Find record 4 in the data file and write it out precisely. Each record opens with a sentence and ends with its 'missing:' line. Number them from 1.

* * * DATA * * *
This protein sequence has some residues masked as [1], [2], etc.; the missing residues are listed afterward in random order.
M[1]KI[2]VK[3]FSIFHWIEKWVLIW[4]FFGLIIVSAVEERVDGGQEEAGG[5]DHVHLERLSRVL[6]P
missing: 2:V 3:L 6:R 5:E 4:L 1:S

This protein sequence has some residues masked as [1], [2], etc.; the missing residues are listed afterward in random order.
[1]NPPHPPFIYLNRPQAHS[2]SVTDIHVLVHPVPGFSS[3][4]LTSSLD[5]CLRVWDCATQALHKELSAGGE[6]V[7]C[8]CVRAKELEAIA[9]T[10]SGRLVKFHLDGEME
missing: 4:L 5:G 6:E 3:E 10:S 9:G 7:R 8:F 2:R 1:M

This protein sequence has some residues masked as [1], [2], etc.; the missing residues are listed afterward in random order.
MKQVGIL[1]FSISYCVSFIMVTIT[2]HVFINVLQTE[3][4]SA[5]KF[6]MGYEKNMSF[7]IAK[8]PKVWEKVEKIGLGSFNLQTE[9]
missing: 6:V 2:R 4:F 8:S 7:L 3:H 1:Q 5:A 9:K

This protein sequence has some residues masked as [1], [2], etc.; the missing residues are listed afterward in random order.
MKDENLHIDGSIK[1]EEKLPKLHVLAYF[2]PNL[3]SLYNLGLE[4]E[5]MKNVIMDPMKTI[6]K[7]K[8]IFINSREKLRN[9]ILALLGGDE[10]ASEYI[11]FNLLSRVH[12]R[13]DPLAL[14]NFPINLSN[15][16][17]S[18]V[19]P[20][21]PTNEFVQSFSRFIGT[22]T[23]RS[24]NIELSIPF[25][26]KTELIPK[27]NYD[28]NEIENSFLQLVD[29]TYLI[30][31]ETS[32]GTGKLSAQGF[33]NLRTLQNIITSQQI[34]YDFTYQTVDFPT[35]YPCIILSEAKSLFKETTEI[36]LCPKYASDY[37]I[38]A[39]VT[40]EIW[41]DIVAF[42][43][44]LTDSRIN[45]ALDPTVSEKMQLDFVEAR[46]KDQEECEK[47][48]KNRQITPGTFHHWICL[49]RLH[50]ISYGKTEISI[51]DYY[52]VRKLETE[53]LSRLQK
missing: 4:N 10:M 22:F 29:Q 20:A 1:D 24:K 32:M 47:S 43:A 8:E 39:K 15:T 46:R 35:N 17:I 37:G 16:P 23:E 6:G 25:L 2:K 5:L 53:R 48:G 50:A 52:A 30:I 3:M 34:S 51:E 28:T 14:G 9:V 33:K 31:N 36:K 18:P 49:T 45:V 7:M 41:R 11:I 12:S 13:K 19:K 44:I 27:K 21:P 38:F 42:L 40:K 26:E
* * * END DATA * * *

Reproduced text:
This protein sequence has some residues masked as [1], [2], etc.; the missing residues are listed afterward in random order.
MKDENLHIDGSIK[1]EEKLPKLHVLAYF[2]PNL[3]SLYNLGLE[4]E[5]MKNVIMDPMKTI[6]K[7]K[8]IFINSREKLRN[9]ILALLGGDE[10]ASEYI[11]FNLLSRVH[12]R[13]DPLAL[14]NFPINLSN[15][16][17]S[18]V[19]P[20][21]PTNEFVQSFSRFIGT[22]T[23]RS[24]NIELSIPF[25][26]KTELIPK[27]NYD[28]NEIENSFLQLVD[29]TYLI[30][31]ETS[32]GTGKLSAQGF[33]NLRTLQNIITSQQI[34]YDFTYQTVDFPT[35]YPCIILSEAKSLFKETTEI[36]LCPKYASDY[37]I[38]A[39]VT[40]EIW[41]DIVAF[42][43][44]LTDSRIN[45]ALDPTVSEKMQLDFVEAR[46]KDQEECEK[47][48]KNRQITPGTFHHWICL[49]RLH[50]ISYGKTEISI[51]DYY[52]VRKLETE[53]LSRLQK
missing: 4:N 10:M 22:F 29:Q 20:A 1:D 24:K 32:M 47:S 43:A 8:E 39:K 15:T 46:R 35:N 17:I 37:G 16:P 23:E 6:G 25:L 2:K 5:L 53:R 48:G 50:A 52:A 30:I 3:M 34:S 51:E 28:T 14:G 9:V 33:K 31:N 36:K 18:P 49:T 45:V 7:M 41:R 11:I 12:S 13:K 19:K 44:I 27:K 21:P 38:F 42:L 40:K 26:E